Definition: the process of copying a parental DNA molecule to form two daughter DNA molecules.
- Introduction to DNA replication
- DNA replication is essential for cell proliferation, i.e. mitosis, meiosis.
- DNA replication is a complex endeavor involving a series of enzyme activities.→see “DNA polymerases”
- DNA replication is performed in a semiconservative and semidiscontinuous mode.→see “DNA replication is semi-conservative”
- DNA replication has 3 stages: initiation, elongation and termination.→next section
- DNA replication is tightly regulated, involving various protein-protein, protein-DNA interactions.
- DNA replication of prokaryote and eukaryote shares similar features, but is distinctive in details.
- Chemical Reaction of DNA replication
2. Template: a primer-template junction
- DNA polymerases
- DNA polymerase I
- Pol I was the first enzyme discovered with polymerase activity, and it is also the best characterized one.
- Although abundant in cells (400/cell), Pol I is NOT the primary enzyme involved with bacterial DNA replication.
- Main functions of Pol I: (1) Fill any gaps in the new DNA that result from the removal of the RNA primer by its 5’ -3’ polymerase activity; (2) Remove a new mispaired base by proofreading (校读)3’-5’ exonuclease (外切酶) activity. (3)Remove the RNA primer by its 5’-3’ exonuclease activity
The 3′–>5′ exonuclease activity intrinsic to several DNA polymerases plays a primary role in genetic stability; it acts as a first line of defense in correcting DNA polymerase errors. A mismatched basepair at the primer terminus is the preferred substrate for the exonuclease activity over a correct basepair. (source)
- DNA polymerase III
- The primary polymerase in DNA replication, although lower in abundance (15/cell)than pol →referred to as “replicase”
- functions: (1) 5’→3’ polymerase activity; (2) 3’→5’ exonuclease activity – proofreading
- Catalytic efficiency: much higher than pol I→High processivity and polymerization rate
- A multi-unit complex: “holoenzyme” (全酶)
- DNA replication is semi-conservative
Bet you all have learned it in high school, and the famous experiment by Meselson and Stahl. We still need to go over the points again as they are essentially important for what we will learn next.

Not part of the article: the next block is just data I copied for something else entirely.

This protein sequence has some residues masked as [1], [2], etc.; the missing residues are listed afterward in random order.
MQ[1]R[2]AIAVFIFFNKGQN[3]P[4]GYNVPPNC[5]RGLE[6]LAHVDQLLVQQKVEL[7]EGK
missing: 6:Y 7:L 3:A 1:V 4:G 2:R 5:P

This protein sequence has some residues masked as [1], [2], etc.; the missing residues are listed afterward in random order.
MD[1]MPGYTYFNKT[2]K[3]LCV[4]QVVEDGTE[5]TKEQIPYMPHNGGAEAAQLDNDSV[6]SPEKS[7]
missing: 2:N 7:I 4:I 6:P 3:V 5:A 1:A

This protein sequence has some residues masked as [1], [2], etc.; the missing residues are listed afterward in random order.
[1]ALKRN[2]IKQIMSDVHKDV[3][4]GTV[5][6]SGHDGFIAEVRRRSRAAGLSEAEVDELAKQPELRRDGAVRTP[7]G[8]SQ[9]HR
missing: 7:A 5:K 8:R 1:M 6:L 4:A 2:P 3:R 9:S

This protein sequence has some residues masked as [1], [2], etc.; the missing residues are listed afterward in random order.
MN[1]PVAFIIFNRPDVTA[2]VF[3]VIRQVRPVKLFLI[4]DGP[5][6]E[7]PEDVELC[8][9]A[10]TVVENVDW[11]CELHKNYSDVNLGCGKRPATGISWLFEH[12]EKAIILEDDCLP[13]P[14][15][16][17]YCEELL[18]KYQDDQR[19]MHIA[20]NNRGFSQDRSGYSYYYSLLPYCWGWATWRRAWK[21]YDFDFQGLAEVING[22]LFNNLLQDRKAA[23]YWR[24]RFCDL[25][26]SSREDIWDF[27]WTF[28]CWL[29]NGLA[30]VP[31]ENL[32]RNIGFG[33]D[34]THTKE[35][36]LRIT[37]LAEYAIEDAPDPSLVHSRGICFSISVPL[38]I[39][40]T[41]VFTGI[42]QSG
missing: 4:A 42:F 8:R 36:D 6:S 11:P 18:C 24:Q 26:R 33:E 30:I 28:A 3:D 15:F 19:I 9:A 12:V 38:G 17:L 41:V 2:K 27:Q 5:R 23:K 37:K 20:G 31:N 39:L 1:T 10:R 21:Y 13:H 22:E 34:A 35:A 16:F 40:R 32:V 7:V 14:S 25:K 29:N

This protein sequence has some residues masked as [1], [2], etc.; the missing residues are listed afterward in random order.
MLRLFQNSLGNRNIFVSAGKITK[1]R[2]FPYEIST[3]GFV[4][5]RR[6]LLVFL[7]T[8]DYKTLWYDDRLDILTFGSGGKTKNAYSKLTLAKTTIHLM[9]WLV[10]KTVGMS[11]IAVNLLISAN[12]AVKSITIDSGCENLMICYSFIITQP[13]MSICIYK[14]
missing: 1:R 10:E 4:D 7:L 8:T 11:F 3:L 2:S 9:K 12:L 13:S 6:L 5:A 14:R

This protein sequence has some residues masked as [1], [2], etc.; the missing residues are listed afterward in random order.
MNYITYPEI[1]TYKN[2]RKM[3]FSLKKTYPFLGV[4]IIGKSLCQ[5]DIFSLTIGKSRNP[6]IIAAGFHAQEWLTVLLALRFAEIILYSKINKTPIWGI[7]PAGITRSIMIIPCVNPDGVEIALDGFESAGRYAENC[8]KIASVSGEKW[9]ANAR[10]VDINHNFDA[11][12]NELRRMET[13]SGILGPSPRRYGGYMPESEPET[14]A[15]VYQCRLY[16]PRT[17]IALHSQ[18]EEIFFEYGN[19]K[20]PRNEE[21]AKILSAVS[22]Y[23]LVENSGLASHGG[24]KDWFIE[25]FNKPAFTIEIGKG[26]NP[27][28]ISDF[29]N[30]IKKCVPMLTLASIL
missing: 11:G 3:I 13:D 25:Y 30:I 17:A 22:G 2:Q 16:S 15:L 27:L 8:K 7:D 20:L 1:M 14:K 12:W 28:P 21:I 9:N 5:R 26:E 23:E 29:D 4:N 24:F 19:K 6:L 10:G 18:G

The key to the mechanism of DNA replication is the fact that each strand of the DNA double helix carries the same information-their base sequences are complementary (we talked about this in THE BLUEPRINT OF LIFE : PRIMARY AND SECONDARY STRUCTURE OF DNA).
During replication, the two parental strands separate and each acts as a template (that’s right, the template for DNA replication is DNA itself!)to direct the enzyme-catalyzed synthesis of a new complementary daughter strand with the normal base-pairing rules (A-T, C-G)
This semi-conservative mechanism was demonstrated experimentally in 1958 by Meselson and Stahl.
In the experiment:
E. coli cells were grown for several generations in presence of the stable heavy isotope 15N so that their DNA became fully density labeled (both strands are 15N labeled: 15N/15N)
The cells were then transferred to medium containing only normal 14N and, after each cell division, DNA was prepared from a sample of the cells and analyzed on a CsCI gradient using the technique of equilibrium (isopycnic) density gradient centrifugation, which separates molecules according to differences in buoyant density.
After the first cell division, when the DNA had replicated once, it was all of hybrid density, in a position on the gradient half way between fully labled (15N /15N )and fully light (14N/14N). After the second generation in 14N, half of the DNA was hybrid density and half fully light.
Thus, two of the hypotheses were denied, left us with the semi-conservative mechanism.
After each subsequent generation, the proportion of 14N/14N increased, while some DNA of hybrid density persisted.